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Hyperion Records

CDA67356 - Jerusalem on High
CDA67356
Recording details: April 2002
Tewkesbury Abbey, Worcestershire, United Kingdom
Produced by Mark Brown
Engineered by Julian Millard
Release date: March 2003
Total duration: 67 minutes 23 seconds

'a worthy celebration of the British organ tradition … rich, clear recordings' (Gramophone)

Jerusalem on High
Victorian Voluntaries and Concert Pieces for Organ
Overture  [8'57] English

Here is some really rare music, virtually unknown for a hundred years or more even to organists. The CD brings together organ voluntaries and concert pieces from the Victorian period. Graham Barber has thoroughly scrutinized the large surviving repertoire of the nineteenth century and selected these works as being fully worthy of resurrection. Apart from one transcription they are all original organ compositions, based on hymns, chorales and psalm tunes.

Edward Silas’s Fantasia on ‘St Ann’s Hymn’ unfolds in the manuals above a gently ruminating statement of the hymn ‘O God, our help in ages past’, while Oliver King’s Prelude for Lent is a deeply-felt meditation on the first chorale in Bach’s St Matthew Passion. The two major works are William Spark’s Theme, Variations and Fugue on ‘The Ancient Vesper Hymn’, and Charles William Pearce’s symphonic poem ‘Corde natus ex parentis’ (Of the Father sole begotten).

The music is played on the organ of Tewkesbury Abbey.


Introduction  EnglishPerformance note
This recording brings together organ voluntaries and concert pieces from the Victorian period based on hymns, chorales and psalm tunes. Apart from one transcription they are all original organ compositions. Although the words ‘hymn’, ‘chorale’ and ‘psalm’ were more or less interchangeable in the nineteenth century, ‘psalm’ tended to refer to the metrical psalm tunes found in sixteenth-century collections such as those of Sternhold and Hopkins or Thomas East; ‘hymn’ to the newer tunes of the eighteenth and nineteenth centuries and their associated texts, but also to pre-Reformation plainsong hymns; and ‘chorale’ to Lutheran hymns. Whilst much of the organ music published in this period was of ephemeral interest, the best examples stand out and argue strongly for reinstatement. Tewkesbury Abbey was chosen for the recording partly because of the glorious acoustic of the building, and partly because of the scintillating Kenneth Jones ‘Milton’ organ, a fine example of a modern organ built in traditional style in an old case.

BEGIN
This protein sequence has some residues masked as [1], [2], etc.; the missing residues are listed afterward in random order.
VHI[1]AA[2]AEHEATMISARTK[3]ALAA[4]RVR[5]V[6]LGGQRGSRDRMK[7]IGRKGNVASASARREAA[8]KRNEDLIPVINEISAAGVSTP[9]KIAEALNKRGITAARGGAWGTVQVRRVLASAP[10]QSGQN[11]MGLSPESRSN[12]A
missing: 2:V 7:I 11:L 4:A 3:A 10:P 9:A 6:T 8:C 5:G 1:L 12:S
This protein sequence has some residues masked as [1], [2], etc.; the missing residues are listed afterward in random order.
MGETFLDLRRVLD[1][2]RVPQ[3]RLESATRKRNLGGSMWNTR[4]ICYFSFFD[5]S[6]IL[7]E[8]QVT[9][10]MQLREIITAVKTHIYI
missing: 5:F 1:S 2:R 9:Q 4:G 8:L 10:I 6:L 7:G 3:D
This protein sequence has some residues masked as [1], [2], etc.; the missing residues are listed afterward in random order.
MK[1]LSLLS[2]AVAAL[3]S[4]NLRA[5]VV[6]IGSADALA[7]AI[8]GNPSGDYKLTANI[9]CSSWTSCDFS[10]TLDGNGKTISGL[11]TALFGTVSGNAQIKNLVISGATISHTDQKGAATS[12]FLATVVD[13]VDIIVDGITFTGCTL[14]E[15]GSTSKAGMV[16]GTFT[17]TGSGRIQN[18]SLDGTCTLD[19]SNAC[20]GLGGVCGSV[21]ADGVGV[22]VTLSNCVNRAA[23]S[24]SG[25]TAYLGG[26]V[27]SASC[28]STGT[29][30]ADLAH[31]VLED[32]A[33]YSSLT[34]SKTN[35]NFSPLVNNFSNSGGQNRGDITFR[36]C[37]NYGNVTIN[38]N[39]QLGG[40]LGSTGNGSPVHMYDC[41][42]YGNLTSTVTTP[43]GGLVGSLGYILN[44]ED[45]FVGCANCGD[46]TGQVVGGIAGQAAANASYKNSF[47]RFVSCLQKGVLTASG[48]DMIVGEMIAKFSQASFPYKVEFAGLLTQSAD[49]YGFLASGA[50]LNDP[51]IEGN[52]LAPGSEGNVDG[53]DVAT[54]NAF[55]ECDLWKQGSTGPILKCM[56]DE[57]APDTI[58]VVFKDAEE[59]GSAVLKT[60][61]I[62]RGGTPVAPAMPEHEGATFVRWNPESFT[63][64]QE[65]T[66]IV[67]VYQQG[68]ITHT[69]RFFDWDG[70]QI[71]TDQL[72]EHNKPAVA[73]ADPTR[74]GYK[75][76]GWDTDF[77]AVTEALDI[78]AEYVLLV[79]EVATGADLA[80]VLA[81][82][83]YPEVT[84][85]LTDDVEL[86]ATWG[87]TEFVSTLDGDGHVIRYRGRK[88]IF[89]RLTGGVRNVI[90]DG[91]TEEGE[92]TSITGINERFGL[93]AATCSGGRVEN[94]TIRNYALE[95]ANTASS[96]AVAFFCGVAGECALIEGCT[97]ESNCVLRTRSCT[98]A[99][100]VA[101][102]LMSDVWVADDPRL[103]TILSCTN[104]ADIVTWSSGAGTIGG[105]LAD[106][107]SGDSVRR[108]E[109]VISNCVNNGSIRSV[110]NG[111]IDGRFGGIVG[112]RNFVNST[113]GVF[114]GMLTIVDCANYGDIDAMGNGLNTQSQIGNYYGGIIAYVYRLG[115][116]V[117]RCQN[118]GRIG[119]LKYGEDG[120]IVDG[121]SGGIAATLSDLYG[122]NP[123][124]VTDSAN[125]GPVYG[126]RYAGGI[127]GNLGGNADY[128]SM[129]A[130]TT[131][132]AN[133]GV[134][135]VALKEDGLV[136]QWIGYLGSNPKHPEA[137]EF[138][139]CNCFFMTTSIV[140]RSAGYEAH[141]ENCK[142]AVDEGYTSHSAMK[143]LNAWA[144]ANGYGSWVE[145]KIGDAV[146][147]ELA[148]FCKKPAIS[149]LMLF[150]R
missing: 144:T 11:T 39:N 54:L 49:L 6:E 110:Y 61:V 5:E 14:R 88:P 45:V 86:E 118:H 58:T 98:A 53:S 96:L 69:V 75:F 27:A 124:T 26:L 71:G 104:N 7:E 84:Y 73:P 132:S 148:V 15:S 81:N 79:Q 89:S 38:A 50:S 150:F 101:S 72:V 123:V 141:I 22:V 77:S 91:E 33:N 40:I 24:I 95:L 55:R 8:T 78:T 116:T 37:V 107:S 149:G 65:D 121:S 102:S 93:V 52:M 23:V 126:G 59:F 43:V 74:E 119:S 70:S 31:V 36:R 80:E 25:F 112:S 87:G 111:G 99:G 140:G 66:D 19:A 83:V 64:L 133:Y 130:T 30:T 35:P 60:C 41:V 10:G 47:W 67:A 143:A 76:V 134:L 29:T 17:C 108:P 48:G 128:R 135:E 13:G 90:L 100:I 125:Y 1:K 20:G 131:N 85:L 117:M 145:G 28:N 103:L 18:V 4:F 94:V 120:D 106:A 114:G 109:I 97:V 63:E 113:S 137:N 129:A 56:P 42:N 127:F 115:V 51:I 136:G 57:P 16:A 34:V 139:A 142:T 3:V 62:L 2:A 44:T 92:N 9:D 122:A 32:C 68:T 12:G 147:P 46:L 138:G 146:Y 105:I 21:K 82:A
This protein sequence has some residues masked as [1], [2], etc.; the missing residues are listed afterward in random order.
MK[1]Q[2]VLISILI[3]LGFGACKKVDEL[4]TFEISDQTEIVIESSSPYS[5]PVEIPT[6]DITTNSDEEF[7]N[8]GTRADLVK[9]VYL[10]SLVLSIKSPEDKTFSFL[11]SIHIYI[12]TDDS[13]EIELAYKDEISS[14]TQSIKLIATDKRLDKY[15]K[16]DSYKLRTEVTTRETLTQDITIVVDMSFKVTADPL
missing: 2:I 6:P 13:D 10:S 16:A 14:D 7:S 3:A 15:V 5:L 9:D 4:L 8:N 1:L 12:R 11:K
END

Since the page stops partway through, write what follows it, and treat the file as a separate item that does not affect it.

Whereas the early nineteenth century witnessed a revival of interest in organ chorales in Germany, for example the chorale preludes of J C H Rinck (1770-1846), English composers had no prior tradition on which to build. Where organs existed in English churches – by no means a foregone conclusion – their liturgical use was limited to accompanying the psalm. The practice of playing over or ‘giving-out’ the psalm tune did offer an opportunity for organists to embellish the melody, though they were frequently censured for their lack of taste:

But now the notes are played with such a rattle and hurry instead of method, with such a difference in the length of equal notes, to spoil the time and displease a musician, and so many whimseys instead of graces, to confound the ignorant, that the design is lost, and the congregation takes their tune not from the organ, since they do not understand it, but from the parish clerk, or from one another; which they could better have done, if there was no organ at all. (A Bedford: The Great Abuse of Music, London, 1711).

Only isolated examples of distinct organ compositions based on psalm tunes are known, such as John Blow’s ‘Old 100th’ setting, though, as the eighteenth century wore on, psalm publications began to contain more elaborate organ accompaniments, including independent preludes and interludes. By the nineteenth century, the settings contained in collections by S S Wesley (1834/1842) and Henry Smart (1855) resemble brief sets of hymn variations. While the metrical psalm was an enduring feature of Anglican worship, the eighteenth century saw an explosion in the production of new hymns by writers such as Charles Wesley, Isaac Watts, John Newton, William Cowper, Augustus Toplady and others. This process continued into the nineteenth century when, additionally, versified forms of plainsong hymns and translations of Lutheran chorales were introduced, along with their traditional melodies.